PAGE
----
Council highlights fest concerns, environmental safety

The topics that typically create conflict among the residents of Athens, fests and “fracking,” dominated the discussion at Monday night’s City Council meeting.

A house fire from April’s Palmer Fest that was later ruled arson left harsh feelings festering among Athens city officials.

Mayor Paul Wiehl invited Athens City Council members to a town hall meeting this week, which will be focused on safety during fest season.

The town hall, which will take place at the West Portico of Templeton-Blackburn Alumni Memorial Auditorium on Wednesday, will discuss behavior that can get students in trouble with the law and how to behave appropriately at fests.

Other city and university officials, including Ohio University President Roderick McDavis, are expected to attend the town hall, Wiehl said.

“It’s basically just to reiterate the expectations of everybody who lives in the city,” he said.

Council members also accepted a resolution that calls upon the Wayne National Forest to complete an environmental impact study before leasing any land under its jurisdiction.

Council members are weary about potentially negative effects if the national forest’s land is leased for hydraulic fracturing. The resolution stated that sustainable economic development for Athens would be threatened by fracking damage.

"The method of extraction that they are talking about — deep horizontal drilling fracturing — is something that has never been practiced on this national forest,” Wayne National Forest spokesman Gary Chancey said.  “We are trying to make sure that our forest plan (understands) that type of oil and gas activity."

Wayne National Forest will release a review of new information about fracking and other methods of extracting oil and natural gas in the forest in late May, Chancey said.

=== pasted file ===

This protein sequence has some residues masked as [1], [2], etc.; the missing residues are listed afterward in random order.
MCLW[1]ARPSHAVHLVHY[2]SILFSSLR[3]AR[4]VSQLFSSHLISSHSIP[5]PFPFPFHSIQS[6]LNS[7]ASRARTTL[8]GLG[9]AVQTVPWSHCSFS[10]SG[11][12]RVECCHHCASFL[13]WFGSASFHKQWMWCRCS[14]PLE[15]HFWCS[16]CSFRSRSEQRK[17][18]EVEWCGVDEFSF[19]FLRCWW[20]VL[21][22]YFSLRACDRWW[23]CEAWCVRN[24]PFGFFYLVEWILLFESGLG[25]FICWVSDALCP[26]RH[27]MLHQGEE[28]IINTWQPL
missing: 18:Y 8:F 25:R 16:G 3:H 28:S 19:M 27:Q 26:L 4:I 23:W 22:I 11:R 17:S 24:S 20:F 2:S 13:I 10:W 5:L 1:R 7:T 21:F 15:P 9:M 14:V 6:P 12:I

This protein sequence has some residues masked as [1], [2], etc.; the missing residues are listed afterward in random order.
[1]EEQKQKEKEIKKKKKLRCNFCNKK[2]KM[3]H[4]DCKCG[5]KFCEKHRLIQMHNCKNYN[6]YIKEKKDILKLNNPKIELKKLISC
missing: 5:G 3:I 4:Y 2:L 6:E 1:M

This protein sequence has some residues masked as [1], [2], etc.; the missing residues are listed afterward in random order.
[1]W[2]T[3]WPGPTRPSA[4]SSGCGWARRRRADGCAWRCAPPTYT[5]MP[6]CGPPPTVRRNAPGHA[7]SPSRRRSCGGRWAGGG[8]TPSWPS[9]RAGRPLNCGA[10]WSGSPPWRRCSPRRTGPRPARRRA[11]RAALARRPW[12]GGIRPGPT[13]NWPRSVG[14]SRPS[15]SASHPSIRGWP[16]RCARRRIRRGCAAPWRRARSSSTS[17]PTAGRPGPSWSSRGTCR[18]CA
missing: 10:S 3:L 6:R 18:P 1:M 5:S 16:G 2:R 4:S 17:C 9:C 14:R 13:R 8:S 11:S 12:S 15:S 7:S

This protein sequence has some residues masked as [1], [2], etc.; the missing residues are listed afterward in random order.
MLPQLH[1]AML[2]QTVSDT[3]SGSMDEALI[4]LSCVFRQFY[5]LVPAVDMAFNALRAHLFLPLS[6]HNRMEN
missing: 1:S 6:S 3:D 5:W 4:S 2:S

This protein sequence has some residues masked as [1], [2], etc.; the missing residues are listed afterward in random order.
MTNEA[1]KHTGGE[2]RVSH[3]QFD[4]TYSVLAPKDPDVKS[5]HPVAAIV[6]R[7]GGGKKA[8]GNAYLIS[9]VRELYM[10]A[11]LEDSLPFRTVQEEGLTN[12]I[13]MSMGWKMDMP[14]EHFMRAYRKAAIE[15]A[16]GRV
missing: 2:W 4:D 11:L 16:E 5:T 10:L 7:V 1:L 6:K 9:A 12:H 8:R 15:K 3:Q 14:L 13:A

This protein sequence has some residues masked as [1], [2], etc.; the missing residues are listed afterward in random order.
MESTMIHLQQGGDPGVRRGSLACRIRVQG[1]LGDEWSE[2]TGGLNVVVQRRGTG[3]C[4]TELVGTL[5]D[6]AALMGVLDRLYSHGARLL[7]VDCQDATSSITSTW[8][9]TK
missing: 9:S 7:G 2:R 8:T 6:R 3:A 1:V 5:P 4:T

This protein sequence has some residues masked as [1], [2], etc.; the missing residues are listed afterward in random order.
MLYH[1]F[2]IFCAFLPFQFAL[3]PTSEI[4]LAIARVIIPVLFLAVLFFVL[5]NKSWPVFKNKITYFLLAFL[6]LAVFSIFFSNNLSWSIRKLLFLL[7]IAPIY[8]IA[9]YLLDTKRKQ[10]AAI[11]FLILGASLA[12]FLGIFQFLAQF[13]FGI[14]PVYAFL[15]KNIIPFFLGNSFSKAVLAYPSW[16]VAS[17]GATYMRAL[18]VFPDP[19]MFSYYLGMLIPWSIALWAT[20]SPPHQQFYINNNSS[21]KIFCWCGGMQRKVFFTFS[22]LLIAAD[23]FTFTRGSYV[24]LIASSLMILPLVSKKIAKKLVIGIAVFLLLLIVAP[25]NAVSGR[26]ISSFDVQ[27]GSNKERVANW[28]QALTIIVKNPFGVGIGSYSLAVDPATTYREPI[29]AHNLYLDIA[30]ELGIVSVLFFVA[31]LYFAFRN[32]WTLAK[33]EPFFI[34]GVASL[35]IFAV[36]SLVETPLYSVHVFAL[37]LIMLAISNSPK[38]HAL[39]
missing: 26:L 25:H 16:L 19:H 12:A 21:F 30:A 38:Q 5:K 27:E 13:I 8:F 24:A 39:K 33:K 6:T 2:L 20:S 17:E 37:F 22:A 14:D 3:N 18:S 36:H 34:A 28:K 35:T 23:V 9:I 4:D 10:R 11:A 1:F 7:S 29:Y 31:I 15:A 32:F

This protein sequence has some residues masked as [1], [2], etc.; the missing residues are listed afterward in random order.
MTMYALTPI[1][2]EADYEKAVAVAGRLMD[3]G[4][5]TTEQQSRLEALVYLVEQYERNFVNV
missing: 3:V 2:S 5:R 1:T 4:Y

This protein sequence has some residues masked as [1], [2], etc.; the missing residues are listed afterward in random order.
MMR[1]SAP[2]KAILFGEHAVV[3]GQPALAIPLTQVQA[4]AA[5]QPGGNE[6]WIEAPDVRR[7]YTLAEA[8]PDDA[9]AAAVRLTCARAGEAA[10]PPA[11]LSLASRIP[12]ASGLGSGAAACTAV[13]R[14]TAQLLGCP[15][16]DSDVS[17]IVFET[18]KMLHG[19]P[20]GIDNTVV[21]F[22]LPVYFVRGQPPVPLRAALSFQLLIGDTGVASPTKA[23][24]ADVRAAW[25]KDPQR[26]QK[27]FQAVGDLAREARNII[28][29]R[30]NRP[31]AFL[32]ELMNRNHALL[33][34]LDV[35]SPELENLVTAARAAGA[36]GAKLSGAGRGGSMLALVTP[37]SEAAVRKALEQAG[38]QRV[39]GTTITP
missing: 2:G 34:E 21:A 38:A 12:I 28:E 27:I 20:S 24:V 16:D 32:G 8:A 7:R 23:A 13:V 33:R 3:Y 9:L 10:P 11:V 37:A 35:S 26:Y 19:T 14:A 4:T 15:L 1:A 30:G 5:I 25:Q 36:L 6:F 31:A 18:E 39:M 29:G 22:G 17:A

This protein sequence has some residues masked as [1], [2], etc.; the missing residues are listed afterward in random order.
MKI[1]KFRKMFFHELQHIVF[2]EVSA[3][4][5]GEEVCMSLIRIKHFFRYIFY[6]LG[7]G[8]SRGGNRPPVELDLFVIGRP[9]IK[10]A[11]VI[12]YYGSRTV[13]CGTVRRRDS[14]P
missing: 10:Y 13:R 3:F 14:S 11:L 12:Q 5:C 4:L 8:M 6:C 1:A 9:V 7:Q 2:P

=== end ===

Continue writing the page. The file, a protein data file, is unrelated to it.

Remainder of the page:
After about an hour, council gave an opportunity for citizens to speak about issues not covered by the council’s agenda. One by one, a group of Athens residents stepped to the podium asking for help.

When a boulder damaged a home and two cars after breaking loose from a hill overlooking Fort Street in March, Tim and Diane Pfaff became the victims of a rockslide.

“While life has largely returned to normal, we are worried,” said Diane Pfaff. “I think the lesson of the boulder is a boulder of that size has the potential to kill someone.”

Though he says city crews did a great job of handling the removal of the boulder, Tim Pfaff said he’s looking for leadership from city council.

“It’s a public-safety issue and we need some help,” he said. “Help us to live in our houses.”

The group of about five citizens, including Tim and Diane Pfaff, called the city to stabilize the area around Fort Street.

But Councilman Steve Patterson, D-At Large, said there might not be a clear-cut solution to the problem.

“This is a tough issue and the city really has to figure how to manage this hazard zone,” he said. “The only big problem is that the steel netting is expensive and very hazardous to put up.”

But Diane Pfaff said she just wants the city to help.

“We are open to advice,” she said. “I really don’t know what to do.”

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